How does one even go about killing a god? A million, million tanks? A fleet of Death Stars? Weapons-grade botulism? Even an army composed of every hero in the Marvel universe couldn’t defeat the mad titan Thanos. Yet the lone hero of Titan Souls must take on more than a dozen angry demigods armed with nothing but a bow and a single arrow.
As the game begins, this nameless adventurer finds himself adrift in a strange and mysterious land. It’s a world full of quiet pools, quieter moss, strange statues, and mournful music, as if a Ganonic plague killed everyone in Hyrule. In order to proceed through this desolate purgatory, the hero must find and defeat a series of titans and absorb their essences. His only weapon in this fight is a bow and arrow. For what it’s worth, the arrow returns when called, like a pointy version of Thor’s hammer. It’s not a fleet of Death Stars, but it’s a start.
Titan Souls was originally conceived, in just a few short days, for the Ludum Dare game jam in 2013. This new version is polished and expanded, but the essentials from that first project remain intact: Walk around. Find a boss. Boss kills you. Return to boss. Boss kills you again. Grind teeth. Repeat. This process continues until you learn your enemy’s weakness and eventually exploit it. Victory usually comes down to timing and more than a little luck, as it only takes one hit to end your run.
A.V. Club contributor and man-about-town Steve Heisler wrote this in his review of the original version: “Titan Souls combines the futility of dying repeatedly in Dark Souls and the futility of being a little David staring up at the Goliaths in Shadow Of The Colossus. All this futility comes packaged as a tidy Zelda-like adventure game.” That’s a perfect distillation of Titan Souls’ DNA, but it doesn’t quite offer a complete picture. It’s true that you do die a lot, much as you do in Dark Souls. (Titan Souls’ end credits tell me I perished 195 times.) But Titan Souls is somehow an even lonelier affair. As empty and depressing as it is, Dark Souls almost feels vibrant and full of life in comparison.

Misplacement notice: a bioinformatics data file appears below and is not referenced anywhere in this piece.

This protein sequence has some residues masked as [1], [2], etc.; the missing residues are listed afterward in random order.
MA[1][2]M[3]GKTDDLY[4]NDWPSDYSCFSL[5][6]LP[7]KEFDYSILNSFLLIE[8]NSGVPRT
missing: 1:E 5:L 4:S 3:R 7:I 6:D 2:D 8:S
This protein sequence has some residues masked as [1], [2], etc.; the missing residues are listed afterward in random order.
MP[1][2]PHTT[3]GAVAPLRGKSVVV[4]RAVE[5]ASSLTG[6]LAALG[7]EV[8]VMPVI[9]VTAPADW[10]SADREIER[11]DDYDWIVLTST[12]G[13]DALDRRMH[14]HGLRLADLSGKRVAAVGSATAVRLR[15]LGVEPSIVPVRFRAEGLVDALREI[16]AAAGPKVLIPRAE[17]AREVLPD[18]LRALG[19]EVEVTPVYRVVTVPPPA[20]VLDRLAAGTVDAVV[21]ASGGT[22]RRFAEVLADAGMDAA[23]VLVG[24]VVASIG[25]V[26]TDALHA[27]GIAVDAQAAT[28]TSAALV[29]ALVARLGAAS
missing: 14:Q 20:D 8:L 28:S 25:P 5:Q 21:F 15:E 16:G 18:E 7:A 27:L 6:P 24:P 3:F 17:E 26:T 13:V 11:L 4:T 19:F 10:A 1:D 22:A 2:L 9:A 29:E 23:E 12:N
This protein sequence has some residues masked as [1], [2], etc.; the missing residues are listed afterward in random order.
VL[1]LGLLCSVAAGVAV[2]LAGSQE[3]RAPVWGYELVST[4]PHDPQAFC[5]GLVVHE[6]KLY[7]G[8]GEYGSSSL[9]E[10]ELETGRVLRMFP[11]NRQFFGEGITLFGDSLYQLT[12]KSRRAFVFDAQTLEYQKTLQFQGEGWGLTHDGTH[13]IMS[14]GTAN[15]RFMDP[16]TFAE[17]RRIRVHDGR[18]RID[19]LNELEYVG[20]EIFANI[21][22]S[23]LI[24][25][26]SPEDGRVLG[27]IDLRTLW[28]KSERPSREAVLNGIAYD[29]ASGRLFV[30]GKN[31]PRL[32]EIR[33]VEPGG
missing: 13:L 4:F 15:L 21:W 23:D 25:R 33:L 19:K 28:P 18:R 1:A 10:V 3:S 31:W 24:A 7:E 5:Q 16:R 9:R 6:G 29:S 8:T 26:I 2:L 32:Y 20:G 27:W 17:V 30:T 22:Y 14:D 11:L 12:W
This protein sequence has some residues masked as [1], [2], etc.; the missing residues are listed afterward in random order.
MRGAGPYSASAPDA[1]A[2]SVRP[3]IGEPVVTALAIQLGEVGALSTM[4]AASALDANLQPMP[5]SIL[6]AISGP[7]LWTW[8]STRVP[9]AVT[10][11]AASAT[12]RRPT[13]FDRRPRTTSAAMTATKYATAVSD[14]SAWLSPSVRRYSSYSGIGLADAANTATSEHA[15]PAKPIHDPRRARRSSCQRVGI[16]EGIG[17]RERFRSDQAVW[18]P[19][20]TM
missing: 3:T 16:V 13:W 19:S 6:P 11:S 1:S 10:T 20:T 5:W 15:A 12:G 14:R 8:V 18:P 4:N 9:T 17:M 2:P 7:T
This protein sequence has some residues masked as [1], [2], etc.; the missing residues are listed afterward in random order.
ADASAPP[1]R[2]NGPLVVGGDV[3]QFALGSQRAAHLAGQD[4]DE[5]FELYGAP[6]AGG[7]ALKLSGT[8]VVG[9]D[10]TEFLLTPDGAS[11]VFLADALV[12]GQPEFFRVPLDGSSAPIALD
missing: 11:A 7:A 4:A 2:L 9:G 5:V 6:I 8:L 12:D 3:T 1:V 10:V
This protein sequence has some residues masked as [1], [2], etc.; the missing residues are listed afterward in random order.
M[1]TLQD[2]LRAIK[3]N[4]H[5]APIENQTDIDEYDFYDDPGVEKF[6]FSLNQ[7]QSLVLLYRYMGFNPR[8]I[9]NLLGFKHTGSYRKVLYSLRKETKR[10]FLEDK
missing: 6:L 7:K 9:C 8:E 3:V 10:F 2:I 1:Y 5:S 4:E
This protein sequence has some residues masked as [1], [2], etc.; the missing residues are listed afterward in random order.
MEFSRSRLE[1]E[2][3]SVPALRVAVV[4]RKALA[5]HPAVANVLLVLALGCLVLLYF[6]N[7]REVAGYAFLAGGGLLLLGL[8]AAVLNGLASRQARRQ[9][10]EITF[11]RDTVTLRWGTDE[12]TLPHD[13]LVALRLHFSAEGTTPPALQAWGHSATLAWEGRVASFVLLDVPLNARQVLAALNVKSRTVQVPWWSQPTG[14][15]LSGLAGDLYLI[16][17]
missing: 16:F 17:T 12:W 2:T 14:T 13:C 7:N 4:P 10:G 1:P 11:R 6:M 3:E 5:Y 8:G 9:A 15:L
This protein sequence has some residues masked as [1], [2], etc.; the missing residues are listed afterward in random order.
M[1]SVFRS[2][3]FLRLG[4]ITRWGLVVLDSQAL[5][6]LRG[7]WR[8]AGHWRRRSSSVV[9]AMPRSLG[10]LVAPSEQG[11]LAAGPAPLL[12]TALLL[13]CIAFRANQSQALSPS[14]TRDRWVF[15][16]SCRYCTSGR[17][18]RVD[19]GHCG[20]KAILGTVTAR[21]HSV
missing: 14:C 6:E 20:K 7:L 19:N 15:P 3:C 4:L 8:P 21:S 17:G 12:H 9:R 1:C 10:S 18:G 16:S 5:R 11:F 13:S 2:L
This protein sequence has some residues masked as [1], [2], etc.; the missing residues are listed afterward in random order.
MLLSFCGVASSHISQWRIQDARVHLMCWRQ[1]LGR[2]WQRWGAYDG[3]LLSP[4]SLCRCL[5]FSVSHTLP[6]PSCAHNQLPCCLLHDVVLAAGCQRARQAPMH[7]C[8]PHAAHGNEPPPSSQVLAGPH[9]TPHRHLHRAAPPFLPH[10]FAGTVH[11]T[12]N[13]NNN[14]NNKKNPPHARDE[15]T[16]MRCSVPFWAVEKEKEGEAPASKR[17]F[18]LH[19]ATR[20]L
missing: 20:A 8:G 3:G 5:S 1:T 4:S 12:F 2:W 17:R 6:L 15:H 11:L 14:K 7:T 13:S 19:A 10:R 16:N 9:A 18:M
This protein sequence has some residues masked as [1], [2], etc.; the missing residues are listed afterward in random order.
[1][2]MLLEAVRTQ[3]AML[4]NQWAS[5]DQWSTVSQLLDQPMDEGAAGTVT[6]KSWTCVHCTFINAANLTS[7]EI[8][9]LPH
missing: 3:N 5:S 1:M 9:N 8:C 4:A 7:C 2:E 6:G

The titans are the only ones here to keep you company, and they’re not inclined to be friendly. (This un-neighborly mien makes sense when you consider that you’re only there to violently vacuum out their life force.) One button shoots and magically retrieves your single arrow. Another button allows you to roll and dodge attacks. The game couldn’t be simpler to learn, and there’s little in the way of exploration or puzzle solving. A fairly straightforward forest maze leads to a homicidal mushroom monster. Tracks outside a cave on a frozen part of the map lead to a hyperactive yeti with an exposed yeti butt. A large chained and headless carcass in a fiery subterranean dungeon foreshadows the battle to come. Defeating a titan, however, is no simple task. The titans always leave you an opening, but it passes in the blink of an eye. Miss your window, and chances are, you’re already dead.
This is anti-grind incarnate. There’s no leveling up and no weapon upgrades. There aren’t hordes of minions to cut down on your way to the last guy. It’s pure old-school boss fights, with little or no static in between. In an age where an otherwise impressive game like Dragon Age: Inquisition treats your time as an unrealistically inexhaustible resource, to have something like Titan Souls cut out all the extraneous noise is not just refreshing, it’s necessary. You kill many gods in Titan Souls, including a weird brain thing that lives in an ice cube, but the game’s greatest victory is over the god of bloat. Long may he stay dead in the ground.
Developer: Acid Nerve
Publisher: Devolver Digital
Platforms: Mac, PC, PlayStation 4, PS Vita, Linux (coming soon)
Reviewed On: Mac